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Title: Experience-Dependent Intrinsic Plasticity During Auditory Learning
Song learning in zebra finches (Taeniopygia guttata) requires exposure to the song of a tutor, resulting in an auditory memory. This memory is the foundation for later sensorimotor learning, resulting in the production of a copy of the tutor's song. The cortical premotor nucleus HVC (proper name) is necessary for auditory and sensorimotor learning as well as the eventual production of adult song. We recently discovered that the intrinsic physiology of HVC neurons changes across stages of song learning, but are those changes the result of learning or are they experience-independent developmental changes? To test the role of auditory experience in driving intrinsic changes, patch-clamp experiments were performed comparing HVC neurons in juvenile birds with varying amounts of tutor exposure. The intrinsic physiology of HVC neurons changed as a function of tutor exposure. Counterintuitively, tutor deprivation resulted in juvenile HVC neurons showing an adult-like phenotype not present in tutor-exposed juveniles. Biophysical models were developed to predict which ion channels were modulated by experience. The models indicate that tutor exposure transiently suppressed the Ih and T-type Ca2+ currents in HVC neurons that target the basal ganglia, whereas tutor exposure increased the resting membrane potential and decreased the spike amplitude in HVC neurons that drive singing. Our findings suggest that intrinsic plasticity may be part of the mechanism for auditory learning in the HVC. More broadly, models of learning and memory should consider intrinsic plasticity as a possible mechanism by which the nervous system encodes the lasting effects of experience.  more » « less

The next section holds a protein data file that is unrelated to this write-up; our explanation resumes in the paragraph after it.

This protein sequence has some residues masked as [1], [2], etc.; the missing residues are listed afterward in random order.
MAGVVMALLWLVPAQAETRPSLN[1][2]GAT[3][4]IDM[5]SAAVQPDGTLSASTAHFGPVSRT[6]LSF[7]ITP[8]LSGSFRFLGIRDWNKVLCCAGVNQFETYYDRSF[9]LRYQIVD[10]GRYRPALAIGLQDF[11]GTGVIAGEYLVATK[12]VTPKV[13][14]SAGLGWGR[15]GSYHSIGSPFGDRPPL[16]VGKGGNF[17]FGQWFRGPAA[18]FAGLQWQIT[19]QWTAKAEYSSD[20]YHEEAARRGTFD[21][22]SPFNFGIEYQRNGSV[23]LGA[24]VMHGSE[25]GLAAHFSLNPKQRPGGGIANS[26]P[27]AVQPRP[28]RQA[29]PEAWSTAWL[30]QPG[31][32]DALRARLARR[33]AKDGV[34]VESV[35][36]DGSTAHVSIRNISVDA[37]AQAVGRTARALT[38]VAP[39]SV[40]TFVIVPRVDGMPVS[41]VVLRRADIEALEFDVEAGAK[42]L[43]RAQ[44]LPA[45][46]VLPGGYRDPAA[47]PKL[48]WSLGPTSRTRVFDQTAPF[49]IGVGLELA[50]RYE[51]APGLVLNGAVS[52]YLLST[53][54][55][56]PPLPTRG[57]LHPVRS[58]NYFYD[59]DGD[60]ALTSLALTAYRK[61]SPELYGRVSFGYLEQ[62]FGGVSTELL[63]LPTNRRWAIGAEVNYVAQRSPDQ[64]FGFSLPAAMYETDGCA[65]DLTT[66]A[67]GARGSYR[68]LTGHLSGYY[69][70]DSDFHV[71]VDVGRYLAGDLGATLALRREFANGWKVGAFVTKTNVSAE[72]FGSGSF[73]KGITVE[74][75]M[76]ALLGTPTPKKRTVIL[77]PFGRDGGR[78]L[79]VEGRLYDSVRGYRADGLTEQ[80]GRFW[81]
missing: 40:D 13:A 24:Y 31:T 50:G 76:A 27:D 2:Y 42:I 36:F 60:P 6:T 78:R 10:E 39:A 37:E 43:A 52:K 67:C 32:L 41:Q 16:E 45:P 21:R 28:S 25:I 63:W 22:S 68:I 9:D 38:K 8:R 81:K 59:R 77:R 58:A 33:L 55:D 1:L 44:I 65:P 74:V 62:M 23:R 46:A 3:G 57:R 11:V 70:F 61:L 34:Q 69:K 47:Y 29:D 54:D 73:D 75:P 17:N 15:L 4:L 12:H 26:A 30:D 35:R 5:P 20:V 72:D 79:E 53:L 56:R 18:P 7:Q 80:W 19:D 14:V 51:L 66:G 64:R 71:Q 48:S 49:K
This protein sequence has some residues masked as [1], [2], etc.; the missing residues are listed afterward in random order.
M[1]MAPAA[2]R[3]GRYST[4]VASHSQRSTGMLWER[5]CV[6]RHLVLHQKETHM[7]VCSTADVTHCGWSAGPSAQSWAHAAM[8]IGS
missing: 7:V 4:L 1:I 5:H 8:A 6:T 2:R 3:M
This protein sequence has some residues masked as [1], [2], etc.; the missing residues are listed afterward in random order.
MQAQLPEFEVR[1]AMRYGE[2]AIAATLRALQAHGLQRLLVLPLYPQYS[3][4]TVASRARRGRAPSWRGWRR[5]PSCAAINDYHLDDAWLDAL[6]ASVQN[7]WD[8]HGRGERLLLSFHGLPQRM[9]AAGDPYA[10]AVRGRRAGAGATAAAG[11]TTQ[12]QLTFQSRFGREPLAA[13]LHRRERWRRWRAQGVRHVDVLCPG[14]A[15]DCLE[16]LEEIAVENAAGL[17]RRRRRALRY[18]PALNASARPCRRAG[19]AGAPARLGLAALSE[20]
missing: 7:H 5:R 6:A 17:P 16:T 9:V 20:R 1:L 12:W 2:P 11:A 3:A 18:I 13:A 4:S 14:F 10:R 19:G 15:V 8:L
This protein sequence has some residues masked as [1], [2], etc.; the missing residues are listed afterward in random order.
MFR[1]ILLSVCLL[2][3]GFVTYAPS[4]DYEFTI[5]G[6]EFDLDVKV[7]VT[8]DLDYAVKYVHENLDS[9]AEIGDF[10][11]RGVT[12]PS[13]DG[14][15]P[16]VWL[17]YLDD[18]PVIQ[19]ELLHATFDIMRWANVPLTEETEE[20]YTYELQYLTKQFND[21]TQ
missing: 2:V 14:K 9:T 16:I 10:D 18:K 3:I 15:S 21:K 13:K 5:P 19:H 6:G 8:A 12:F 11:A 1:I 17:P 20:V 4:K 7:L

Award ID(s):
1656360
NSF-PAR ID:
10087588
Author(s) / Creator(s):
Date Published:
Journal Name:
The Journal of neuroscience
Volume:
39
Issue:
7
ISSN:
0270-6474
Page Range / eLocation ID:
1206-1221
Format(s):
Medium: X
Sponsoring Org:
National Science Foundation
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